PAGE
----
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A new HIV Medicine study identified several barriers to routine HIV testing in emergency departments and acute medical units in the UK and U.S.
For the study, investigators searched electronic databases for U.S. and UK studies published between 2006 and 2015 that described the offer of HIV testing to adults. HIV testing coverage ranged from 10 percent to 38 percent and 19 percent to 26 percent while uptake levels were higher (70 percent to 84 percent and 53 percent to 75 percent) in the UK and US, respectively. Operational barriers such as lack of time, the need for training, and concerns about giving results and follow-up of HIV-positive results were reported. Patient-specific factors including female sex, old age, and low risk perception correlated with refusal of HIV testing. Factors that facilitated the offer of HIV testing were venous sampling (versus point-of-care tests), commitment of medical staff to HIV testing policy and support from local HIV specialist providers.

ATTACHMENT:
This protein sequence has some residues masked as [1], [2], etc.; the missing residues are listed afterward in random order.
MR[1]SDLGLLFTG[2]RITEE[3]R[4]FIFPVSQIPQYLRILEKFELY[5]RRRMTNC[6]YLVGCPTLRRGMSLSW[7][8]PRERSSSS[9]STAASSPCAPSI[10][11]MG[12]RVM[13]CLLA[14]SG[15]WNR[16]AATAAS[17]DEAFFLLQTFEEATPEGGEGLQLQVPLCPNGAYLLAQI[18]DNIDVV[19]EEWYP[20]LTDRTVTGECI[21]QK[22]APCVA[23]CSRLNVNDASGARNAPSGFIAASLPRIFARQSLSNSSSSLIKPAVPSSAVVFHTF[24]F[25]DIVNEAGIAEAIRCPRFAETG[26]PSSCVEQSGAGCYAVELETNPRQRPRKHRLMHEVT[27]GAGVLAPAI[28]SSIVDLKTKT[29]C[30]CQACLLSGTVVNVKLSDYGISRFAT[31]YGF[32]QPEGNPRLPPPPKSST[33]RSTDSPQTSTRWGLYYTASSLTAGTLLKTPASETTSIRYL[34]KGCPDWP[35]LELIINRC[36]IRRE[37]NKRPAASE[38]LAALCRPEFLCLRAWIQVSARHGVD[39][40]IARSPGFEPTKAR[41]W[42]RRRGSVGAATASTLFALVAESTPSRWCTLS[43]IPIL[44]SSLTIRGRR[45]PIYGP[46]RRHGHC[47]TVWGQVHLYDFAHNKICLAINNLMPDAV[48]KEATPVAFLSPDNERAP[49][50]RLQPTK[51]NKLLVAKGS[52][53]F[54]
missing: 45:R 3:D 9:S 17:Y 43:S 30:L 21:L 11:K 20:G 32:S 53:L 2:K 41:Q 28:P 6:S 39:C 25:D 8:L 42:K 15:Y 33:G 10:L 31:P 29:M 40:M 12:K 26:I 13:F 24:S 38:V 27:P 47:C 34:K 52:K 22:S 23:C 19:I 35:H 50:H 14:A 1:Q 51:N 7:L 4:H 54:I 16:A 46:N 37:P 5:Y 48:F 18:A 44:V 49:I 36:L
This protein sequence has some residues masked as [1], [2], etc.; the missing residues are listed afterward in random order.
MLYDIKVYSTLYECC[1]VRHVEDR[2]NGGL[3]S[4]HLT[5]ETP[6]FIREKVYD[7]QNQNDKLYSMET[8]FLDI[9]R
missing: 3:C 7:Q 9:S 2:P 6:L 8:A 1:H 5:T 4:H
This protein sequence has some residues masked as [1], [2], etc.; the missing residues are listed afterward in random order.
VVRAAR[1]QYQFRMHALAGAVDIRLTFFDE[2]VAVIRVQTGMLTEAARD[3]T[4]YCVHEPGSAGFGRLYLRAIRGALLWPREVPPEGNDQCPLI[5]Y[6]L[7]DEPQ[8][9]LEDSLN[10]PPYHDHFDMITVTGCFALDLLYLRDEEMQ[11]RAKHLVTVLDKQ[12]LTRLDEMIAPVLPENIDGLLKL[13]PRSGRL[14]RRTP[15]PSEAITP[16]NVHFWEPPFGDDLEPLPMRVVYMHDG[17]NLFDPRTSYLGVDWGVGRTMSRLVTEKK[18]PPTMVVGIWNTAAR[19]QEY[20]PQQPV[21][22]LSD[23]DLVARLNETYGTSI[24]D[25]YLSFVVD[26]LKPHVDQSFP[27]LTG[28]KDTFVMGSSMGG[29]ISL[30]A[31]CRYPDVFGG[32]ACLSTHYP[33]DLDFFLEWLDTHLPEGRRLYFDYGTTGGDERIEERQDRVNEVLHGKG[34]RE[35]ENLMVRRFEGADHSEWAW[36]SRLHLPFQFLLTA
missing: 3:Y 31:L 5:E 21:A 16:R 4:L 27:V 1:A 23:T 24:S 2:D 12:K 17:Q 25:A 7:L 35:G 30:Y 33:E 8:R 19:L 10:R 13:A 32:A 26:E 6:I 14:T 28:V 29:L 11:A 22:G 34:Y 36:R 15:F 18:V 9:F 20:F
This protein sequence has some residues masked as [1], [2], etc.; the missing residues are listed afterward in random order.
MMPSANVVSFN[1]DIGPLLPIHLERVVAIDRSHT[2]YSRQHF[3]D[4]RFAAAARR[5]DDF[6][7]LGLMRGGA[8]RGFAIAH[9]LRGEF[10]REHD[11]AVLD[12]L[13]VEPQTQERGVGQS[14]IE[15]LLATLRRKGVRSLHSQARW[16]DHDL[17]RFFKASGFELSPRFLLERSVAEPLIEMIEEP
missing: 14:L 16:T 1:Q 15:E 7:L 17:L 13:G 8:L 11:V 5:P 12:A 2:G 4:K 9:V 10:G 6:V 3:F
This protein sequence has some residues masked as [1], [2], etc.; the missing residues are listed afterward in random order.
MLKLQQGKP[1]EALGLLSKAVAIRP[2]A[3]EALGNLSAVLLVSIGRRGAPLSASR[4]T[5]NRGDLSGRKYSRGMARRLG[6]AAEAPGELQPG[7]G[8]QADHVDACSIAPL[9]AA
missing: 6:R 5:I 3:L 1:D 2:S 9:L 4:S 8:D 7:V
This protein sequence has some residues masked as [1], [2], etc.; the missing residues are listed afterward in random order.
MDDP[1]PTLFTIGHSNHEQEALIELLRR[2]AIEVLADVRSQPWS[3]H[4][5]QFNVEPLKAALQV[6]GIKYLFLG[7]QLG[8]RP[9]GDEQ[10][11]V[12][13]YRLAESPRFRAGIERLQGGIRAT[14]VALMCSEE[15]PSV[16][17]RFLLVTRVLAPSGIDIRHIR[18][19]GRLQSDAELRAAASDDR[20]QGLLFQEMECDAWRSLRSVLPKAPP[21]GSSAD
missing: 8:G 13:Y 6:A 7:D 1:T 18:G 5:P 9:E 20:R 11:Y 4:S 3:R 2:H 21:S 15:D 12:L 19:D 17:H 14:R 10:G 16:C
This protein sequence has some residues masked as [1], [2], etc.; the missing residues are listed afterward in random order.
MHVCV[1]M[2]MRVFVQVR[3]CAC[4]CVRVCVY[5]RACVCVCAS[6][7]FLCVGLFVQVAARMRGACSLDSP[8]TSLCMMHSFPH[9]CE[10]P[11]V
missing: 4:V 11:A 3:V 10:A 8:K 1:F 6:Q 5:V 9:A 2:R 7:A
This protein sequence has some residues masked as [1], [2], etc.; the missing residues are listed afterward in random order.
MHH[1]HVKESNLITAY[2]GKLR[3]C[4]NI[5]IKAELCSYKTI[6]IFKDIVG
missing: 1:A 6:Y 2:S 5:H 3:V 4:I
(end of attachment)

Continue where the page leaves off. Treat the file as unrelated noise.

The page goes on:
"The individual and public health benefits of early HIV diagnosis and prompt treatment are hampered by the unacceptably low rates of routine HIV testing in non-specialist settings," said lead author Dr. Ali Elgalib. "The barriers identified by our review lie more with providers rather than patients--they stem from staff fears about offering HIV testing due to perceived lack of knowledge about HIV."